National Pulse

States Split Over Warrantless Searches of Cellphone Data

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Illustration by Mark Matcho

What do a cellphone and a cigarette package have in common? Both can be found on someone during an arrest, and law enforcement may open them up without a warrant and see what’s inside, says the California Supreme Court.

The January opinion involves a Motorola Razr phone found in the sweatshirt pocket of a man arrested in April 2007 for selling the drug Ecstasy to a police informant. A Ventura County sheriff’s officer, who was listening in on the transaction through a wireless transmitter, seized suspect Gregory Diaz’s cellphone after he was detained. There, the officer made a warrantless search of the phone’s text messages, finding the message, “6 4 80,” meaning six pills for $80.

Since the phone was the defendant’s personal property and it was found on him when he was arrested, the court in People v. Diaz said the search was constitutional.

But the Ohio Supreme Court came up with different results in a case with a similar fact pattern. In Ohio v. Smith, the high court held in 2009 that unless an officer’s safety is at stake or there’s an emergency, the Fourth Amendment prohibits warrantless searches of cellphones seized during a lawful arrest.


The cases differ over whether the cellphone’s extensive amount of electronic information gives the owner the expectation of privacy. Ohio Justice Judith Ann Lanzinger said that a cellphone’s ability to store extensive data gives owners a higher level of privacy, requiring a warrant.

“Once the cellphone is in police custody,” the judge said, “the state has satisfied its immediate interest in collecting and preserving evidence and can take preventive steps to ensure that the data found on the phone is neither lost nor erased.”

However, California Justice Ming W. Chin, writing for the state’s majority, declined to distinguish cellphones from other seized items. He said the phone was a personal object discovered during custodial arrest and could be searched without a warrant. He also cited three U.S. Supreme Court Fourth Amendment cases, all of which were decided more than 30 years ago, and likened the phone to such items as a cigarette package and personal clothing.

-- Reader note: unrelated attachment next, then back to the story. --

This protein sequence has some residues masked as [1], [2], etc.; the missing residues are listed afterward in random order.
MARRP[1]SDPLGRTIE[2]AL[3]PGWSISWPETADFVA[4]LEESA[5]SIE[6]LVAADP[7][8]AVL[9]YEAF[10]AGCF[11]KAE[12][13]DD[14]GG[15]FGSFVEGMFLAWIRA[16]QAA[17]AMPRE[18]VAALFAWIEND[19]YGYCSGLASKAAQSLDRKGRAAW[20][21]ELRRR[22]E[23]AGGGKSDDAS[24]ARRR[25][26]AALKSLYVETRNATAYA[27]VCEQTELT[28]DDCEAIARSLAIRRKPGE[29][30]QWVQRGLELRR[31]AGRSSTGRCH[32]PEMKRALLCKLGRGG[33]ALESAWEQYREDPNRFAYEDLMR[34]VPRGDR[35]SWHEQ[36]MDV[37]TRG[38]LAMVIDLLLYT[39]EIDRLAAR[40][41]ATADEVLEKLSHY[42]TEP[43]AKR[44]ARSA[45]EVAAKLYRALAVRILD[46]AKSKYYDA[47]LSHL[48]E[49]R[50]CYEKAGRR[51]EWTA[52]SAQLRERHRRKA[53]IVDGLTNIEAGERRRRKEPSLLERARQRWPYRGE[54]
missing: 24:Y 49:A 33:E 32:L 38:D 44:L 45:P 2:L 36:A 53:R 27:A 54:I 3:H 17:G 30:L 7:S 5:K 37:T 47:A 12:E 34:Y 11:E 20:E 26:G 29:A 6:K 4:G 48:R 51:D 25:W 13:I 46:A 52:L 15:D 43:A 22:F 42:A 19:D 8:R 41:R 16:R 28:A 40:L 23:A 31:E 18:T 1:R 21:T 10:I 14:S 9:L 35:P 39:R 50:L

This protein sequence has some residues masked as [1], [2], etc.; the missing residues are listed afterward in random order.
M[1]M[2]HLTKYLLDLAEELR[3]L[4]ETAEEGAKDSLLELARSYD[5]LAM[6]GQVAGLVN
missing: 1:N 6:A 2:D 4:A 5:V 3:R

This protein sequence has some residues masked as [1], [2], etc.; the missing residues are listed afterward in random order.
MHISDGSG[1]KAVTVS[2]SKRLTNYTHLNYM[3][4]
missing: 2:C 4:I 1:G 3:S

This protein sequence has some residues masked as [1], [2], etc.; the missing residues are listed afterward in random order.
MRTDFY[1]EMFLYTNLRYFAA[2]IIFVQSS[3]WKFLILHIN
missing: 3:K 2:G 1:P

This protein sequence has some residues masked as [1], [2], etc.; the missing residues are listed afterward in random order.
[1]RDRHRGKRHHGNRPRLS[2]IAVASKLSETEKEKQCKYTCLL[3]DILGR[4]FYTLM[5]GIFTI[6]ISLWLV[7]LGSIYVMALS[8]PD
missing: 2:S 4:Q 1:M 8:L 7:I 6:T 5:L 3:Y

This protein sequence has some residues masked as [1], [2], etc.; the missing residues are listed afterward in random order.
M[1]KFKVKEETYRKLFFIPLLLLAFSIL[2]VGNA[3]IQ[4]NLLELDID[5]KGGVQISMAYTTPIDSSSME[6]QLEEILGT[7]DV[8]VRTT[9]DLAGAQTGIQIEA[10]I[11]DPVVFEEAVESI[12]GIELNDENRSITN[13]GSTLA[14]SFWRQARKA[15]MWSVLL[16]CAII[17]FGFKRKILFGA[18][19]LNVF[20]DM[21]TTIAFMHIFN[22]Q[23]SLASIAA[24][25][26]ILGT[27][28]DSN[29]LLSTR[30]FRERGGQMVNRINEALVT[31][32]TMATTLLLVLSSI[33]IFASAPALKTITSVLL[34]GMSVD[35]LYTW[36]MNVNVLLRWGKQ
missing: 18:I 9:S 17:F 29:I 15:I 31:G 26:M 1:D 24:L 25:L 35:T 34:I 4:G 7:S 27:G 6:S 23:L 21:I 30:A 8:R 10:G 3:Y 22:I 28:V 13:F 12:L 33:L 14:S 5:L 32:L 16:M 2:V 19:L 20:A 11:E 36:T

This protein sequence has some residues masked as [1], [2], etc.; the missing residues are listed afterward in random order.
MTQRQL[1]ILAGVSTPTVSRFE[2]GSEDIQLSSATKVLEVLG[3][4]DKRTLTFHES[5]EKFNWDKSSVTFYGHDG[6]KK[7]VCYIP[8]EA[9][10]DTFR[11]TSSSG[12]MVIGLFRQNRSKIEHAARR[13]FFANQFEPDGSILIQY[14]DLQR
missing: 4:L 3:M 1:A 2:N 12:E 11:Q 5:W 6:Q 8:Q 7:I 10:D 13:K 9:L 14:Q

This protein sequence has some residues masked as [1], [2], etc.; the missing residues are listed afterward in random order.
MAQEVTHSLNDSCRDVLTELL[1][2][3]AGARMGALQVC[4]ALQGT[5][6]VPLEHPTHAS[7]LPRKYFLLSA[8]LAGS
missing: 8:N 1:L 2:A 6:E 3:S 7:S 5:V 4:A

Diaz’s attorneys plan to appeal the case to the Supreme Court. In 2010 the high court turned down a cert petition for Smith.

Meanwhile, the number of cases involving the search of a cellphone is growing. About 50 cases address warrantless searches of cellphones, says Adam Gershowitz, associate professor of law at the University of Houston Law Center and author of the 2008 law review article “The iPhone Meets the Fourth Amendment,” published by the UCLA Law Review.

About three-quarters of the existing opinions go the way of Diaz, Gershowitz says, while the rest are similar to Smith.

Nor is it uncommon for federal judges to exclude evidence procured from warrantless cellphone searches. “Judges are offended by the idea,” Gershowitz says, “but they aren’t willing to go to the mat about it. And a bunch of cases plead out.” Yet Gershowitz doesn’t think the Supreme Court will grant cert on Diaz, either.

In its cert petition for Smith, Ohio argued that cellphones have become so common and that their storage capacity is so extensive, lawful search guidance from the U.S. high court is necessary. Smith’s lawyers countered that it wasn’t the right time for the high court to take the case, because cellphone technology is changing so rapidly.

“The Supreme Court isn’t ready for this, but the day is coming,” Gershowitz says, adding that the high court did ask for further briefing in Smith. “Courts are flailing around in the dark, and they don’t know what to do.”

A bright-line rule would be helpful, he adds, perhaps involving a time limit for police to search cellphones, or guidelines about how far law enforcement could dig into someone’s cellphone data.